As the bipartisan push to curb surprise medical bills advances in Congress, employer groups are urging members to participate in the escalating lobbying fight between plan sponsors and medical providers over how to settle payment disputes with out-of-network providers. Legislation to tackle surprise medical bills is seen as one of the few major bipartisan health priorities that could make it into law this year.
Leading House and Senate bills now include employer-friendly language that would require out-of-network providers to accept a payment rate based on median in-network rates. But physician and hospital groups are gaining ground in their effort to convince lawmakers to revise the bills to include some form of the third-party arbitration model favored by medical providers and staunchly opposed by employers.
While legislation approved today by the House Energy and Commerce Committee Subcommittee on Health would tie payments for out-of-network care to a median in-network rate (based on 2019 rates and indexed to the consumer price index), a number of lawmakers on the panel are pushing hard for adding an arbitration mechanism to the measure before the full committee takes it up next week. Full committee Chairman Frank Pallone, D-NJ, today signaled little interest in revising the bill, although he and other committee leaders are under intense pressure from the provider community.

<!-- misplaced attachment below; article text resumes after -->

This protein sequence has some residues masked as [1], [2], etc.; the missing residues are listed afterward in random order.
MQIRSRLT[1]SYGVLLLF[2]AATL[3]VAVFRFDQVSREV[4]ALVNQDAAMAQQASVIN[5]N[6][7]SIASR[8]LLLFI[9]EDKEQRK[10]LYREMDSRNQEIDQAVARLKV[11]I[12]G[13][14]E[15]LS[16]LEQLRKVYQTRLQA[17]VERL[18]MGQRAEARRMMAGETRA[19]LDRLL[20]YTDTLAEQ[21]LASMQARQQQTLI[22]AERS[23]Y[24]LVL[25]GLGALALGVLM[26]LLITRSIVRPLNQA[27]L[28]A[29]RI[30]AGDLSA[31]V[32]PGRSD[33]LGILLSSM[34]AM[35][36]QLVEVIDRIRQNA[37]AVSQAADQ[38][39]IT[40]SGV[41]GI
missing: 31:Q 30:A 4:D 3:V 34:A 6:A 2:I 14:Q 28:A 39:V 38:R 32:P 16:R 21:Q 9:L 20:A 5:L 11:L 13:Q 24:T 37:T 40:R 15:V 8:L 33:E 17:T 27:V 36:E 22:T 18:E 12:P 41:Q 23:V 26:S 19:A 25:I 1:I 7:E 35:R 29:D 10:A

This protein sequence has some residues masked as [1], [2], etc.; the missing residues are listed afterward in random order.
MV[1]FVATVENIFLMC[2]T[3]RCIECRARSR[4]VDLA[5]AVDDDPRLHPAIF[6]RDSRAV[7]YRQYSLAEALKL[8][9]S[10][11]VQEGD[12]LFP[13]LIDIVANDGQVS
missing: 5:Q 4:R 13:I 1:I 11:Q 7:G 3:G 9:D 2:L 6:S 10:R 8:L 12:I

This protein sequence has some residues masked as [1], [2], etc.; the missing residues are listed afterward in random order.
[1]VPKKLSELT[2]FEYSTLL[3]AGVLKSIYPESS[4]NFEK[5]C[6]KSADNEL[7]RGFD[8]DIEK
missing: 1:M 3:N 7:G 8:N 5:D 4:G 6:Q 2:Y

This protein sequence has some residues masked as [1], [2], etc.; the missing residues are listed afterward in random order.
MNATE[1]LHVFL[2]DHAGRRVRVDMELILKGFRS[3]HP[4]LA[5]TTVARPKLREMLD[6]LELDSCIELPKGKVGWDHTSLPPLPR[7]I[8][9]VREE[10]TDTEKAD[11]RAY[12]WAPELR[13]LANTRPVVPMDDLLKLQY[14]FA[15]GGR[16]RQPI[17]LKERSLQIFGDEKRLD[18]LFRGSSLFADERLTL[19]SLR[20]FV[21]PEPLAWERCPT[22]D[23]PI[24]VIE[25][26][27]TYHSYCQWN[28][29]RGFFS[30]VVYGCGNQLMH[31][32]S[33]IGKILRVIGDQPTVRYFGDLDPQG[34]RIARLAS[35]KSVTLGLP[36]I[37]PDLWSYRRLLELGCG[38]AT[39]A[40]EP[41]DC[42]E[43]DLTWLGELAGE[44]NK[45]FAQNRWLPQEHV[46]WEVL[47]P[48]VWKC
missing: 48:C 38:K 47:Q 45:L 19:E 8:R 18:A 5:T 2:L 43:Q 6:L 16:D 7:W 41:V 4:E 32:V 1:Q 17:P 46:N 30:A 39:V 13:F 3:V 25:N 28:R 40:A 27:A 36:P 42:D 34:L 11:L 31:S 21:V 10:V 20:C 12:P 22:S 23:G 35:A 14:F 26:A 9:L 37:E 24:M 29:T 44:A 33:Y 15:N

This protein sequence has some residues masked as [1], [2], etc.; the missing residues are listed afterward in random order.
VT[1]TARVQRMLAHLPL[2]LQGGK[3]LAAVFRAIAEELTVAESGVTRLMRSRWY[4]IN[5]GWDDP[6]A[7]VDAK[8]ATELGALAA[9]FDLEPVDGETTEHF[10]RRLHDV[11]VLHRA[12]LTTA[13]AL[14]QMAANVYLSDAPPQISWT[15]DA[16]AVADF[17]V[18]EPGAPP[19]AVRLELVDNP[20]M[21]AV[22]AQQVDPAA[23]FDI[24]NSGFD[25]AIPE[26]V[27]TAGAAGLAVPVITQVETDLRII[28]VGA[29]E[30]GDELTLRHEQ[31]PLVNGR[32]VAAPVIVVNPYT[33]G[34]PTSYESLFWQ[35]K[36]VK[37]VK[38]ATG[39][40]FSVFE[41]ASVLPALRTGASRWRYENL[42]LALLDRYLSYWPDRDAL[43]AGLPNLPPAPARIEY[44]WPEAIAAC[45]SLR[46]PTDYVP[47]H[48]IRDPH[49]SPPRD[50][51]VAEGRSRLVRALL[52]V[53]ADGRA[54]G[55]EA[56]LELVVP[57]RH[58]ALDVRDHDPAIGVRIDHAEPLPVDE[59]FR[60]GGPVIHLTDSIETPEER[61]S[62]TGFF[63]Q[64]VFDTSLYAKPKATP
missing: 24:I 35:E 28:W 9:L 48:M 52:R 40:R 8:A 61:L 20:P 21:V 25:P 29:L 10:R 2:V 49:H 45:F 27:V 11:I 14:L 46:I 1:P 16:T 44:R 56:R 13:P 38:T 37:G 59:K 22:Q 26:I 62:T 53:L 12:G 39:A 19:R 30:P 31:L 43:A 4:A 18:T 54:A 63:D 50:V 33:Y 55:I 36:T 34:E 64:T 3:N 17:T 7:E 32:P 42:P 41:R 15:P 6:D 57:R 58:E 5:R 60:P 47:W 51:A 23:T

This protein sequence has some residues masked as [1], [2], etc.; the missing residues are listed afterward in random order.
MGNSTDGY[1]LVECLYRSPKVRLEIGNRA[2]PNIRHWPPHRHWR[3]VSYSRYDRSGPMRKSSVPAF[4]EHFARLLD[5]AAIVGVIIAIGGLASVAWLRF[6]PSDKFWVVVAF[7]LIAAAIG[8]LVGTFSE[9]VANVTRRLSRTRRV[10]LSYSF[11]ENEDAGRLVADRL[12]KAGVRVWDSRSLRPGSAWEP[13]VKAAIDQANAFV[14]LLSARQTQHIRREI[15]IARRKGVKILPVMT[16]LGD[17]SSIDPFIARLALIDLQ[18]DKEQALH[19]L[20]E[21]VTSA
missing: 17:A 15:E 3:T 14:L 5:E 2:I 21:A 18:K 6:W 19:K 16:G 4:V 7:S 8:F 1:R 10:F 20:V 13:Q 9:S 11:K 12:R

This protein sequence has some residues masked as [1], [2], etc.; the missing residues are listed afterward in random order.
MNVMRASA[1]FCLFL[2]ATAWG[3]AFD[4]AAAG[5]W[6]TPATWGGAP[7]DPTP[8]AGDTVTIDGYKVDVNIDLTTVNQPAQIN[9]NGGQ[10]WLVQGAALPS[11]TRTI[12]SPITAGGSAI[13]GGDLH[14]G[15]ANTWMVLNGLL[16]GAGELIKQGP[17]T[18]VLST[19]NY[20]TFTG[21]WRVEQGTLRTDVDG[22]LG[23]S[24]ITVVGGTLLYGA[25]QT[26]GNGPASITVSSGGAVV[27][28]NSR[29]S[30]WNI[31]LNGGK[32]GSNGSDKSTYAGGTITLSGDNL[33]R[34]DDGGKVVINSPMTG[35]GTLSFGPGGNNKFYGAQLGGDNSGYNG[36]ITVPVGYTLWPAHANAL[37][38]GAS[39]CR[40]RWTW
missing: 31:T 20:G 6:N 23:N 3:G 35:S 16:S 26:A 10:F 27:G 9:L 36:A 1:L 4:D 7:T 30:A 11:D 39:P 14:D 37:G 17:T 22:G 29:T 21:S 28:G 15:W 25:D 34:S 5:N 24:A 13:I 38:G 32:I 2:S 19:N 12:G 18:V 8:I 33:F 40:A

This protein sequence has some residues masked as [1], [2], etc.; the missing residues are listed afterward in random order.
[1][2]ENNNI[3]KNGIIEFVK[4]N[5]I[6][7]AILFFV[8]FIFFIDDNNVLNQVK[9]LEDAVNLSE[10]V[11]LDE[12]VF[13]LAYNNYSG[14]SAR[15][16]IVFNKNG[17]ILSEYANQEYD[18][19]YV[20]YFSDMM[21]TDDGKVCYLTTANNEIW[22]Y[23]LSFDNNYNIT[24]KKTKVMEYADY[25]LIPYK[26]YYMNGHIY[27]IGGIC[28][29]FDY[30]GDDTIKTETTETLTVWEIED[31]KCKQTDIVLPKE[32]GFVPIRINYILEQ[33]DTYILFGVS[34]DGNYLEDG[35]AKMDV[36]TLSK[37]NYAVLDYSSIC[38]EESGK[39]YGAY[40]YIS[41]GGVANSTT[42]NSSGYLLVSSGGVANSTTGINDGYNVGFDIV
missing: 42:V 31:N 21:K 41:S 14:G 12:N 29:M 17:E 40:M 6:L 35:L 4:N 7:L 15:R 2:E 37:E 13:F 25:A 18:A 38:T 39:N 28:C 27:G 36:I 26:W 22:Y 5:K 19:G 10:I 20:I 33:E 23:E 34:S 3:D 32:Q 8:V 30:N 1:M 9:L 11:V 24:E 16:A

In addition to urging against use of arbitration, employer groups hope to add language that would preempt numerous state laws protecting consumers from surprise medical bills.
On the other side of the Capitol, some rank-and-file senators are also pressing for adding an arbitration option to legislation already passed by the Health, Education, Labor, and Pensions (HELP) Committee that could see a full Senate vote this month. HELP Chairman Lamar Alexander, R-TN, has expressed a willingness to continue to talk with Sen. Bill Cassidy, R-LA, one of the chief champions of arbitration in the chamber, about modifying the bill’s proposal to set a benchmark payment rate based on median in-network rates before it heads to the Senate floor. The HELP bill also extends the benchmark to cover air ambulance bills.
The next few weeks will be crucial to determining how the issue is resolved, and the American Benefits Council (ABC) and other groups are urgently asking their members to weigh in with Congress to support the median in-network payment approach. To that end, ABC has prepared a draft letter that employers can send to their Senators and Representatives.
We’ll continue to actively participate in the debate on behalf of plan sponsors and will keep you posted. In the meantime, feel free to get back with questions.
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